Volume 5 - Issue 3,2006 - Editorial

Imaging Coronary Artery Diseases

Have you ever wondered how the same issue looks from different perspectives? Screening for coronary artery disease processes large volumes of images, using skills across different departments. In this issue we look at the challenges in this process from the viewpoint of three key decision-makers: the radiologist; the cardiologist; and the hospital manager. Each has a unique set of problems to resolve and each has to work with the others to manage these.


Our authors show how the issues of rising demand, turf battles and staffing and budget constraints can only be resolved by teamwork across the different disciplines. They draw from their experience of involvement in successful cardiovascular imaging programmes programmes in Basle and in Hamburg to show how these issues can be overcome to provide high-quality, patient-focused care – reaching for the high standard that we all hope to achieve.


Increasing patient demand for imaging impacts not only cardioradiologists but also clinicians from a wide range of other sub-specialities. We feature the special considerations that uroradiological department managers have to take into account. Men’s health has, until recently, received far less media attention than the more publicised cancer-screening issues in women’s health. Dr Richard Clements, of Royal Gwent Hospital in the UK explains how he manages a service that takes into account the needs of an aging male population that is increasingly aware of the need for screening for prostate cancer and other conditions.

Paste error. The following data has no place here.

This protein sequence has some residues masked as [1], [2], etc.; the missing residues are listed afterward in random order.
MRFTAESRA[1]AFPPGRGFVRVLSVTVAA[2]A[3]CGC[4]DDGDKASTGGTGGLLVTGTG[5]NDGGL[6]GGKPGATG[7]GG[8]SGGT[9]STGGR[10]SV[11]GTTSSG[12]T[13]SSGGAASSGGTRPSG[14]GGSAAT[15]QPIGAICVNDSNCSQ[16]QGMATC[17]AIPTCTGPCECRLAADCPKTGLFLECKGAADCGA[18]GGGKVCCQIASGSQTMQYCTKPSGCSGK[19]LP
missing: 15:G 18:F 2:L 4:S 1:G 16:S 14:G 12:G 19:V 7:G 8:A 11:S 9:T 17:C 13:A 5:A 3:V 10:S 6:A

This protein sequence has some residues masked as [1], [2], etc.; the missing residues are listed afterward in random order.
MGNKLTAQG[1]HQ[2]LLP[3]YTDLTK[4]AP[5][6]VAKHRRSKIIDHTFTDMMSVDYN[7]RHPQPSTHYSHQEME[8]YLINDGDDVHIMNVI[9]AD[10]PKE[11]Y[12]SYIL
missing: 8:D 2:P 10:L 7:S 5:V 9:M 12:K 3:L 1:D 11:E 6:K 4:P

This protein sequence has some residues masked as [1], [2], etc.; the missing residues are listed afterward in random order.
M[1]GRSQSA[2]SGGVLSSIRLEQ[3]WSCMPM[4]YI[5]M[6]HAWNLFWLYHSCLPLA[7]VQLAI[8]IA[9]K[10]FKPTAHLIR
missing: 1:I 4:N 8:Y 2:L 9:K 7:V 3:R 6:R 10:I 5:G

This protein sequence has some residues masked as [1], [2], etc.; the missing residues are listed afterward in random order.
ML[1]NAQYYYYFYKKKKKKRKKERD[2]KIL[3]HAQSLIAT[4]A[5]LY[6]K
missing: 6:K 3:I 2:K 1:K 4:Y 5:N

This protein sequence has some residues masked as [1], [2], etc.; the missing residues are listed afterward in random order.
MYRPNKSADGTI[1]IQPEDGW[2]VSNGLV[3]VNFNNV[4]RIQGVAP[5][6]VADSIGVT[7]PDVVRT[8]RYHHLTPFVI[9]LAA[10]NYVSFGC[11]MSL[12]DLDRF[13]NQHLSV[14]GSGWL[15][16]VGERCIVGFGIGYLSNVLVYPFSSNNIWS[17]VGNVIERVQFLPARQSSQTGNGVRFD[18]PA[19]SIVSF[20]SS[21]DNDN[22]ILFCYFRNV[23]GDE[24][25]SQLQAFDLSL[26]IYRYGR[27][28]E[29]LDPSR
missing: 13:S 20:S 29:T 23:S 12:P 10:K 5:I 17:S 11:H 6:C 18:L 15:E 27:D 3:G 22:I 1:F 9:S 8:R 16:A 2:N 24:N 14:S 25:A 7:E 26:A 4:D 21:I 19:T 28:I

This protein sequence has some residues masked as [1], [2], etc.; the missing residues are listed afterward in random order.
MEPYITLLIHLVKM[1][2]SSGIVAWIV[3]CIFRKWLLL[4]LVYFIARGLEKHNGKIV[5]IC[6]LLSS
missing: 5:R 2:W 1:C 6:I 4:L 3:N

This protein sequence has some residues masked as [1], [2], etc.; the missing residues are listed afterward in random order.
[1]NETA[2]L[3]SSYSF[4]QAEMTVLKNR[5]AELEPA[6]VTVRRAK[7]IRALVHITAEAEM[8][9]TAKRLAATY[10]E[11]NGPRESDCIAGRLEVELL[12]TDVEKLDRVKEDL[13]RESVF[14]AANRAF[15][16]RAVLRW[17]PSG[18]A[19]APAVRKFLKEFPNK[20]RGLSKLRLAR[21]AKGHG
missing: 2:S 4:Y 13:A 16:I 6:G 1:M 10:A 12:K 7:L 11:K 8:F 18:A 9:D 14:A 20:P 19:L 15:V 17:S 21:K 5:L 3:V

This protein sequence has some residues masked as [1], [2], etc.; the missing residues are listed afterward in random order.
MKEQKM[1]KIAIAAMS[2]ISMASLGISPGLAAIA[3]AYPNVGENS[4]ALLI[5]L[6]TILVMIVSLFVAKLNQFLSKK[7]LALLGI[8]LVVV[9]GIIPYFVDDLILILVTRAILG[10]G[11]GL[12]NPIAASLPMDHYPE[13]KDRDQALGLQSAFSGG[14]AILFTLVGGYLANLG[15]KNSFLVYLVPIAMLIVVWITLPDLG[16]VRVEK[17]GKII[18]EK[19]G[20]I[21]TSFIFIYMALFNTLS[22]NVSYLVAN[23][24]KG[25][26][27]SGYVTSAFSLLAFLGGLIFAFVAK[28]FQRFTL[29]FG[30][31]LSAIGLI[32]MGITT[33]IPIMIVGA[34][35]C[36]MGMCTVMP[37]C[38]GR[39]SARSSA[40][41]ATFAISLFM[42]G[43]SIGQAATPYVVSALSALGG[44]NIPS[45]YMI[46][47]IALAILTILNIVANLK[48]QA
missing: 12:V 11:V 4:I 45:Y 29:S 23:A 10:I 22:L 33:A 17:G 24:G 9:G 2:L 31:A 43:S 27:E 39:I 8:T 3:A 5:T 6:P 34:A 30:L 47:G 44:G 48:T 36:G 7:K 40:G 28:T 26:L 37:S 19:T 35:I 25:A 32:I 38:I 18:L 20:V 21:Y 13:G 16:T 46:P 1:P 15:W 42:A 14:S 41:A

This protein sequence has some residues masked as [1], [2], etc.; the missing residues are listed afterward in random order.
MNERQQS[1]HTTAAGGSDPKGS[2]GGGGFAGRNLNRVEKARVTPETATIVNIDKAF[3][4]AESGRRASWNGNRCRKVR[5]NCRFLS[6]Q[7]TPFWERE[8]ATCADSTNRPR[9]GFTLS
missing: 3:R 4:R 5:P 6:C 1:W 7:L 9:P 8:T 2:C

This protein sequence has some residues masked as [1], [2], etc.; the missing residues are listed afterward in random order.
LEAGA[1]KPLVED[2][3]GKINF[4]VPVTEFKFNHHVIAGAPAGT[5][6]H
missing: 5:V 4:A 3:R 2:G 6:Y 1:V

This issue’s country focus continues in the UK, giving an overview of its health system, the National Health Service, as well as the two central associations that support radiologists in their work. In a system that is almost unique in providing universal care that it free at the point of delivery, the consequent provision of healthcare services to an entire national population demands rigorous organisation. We also have insights into the key issues of costing and workload management from Dr Paul Dubbins and Dr Giles Maskell, clinicians that draw on their experience from their day to day hospital workloads and also from their very active involvement in their radiologists’ association in the UK.


Ian Mccall



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Have you ever wondered how the same issue looks from differentperspectives? Screening for coronary artery disease processes large volumes ofimages, using s

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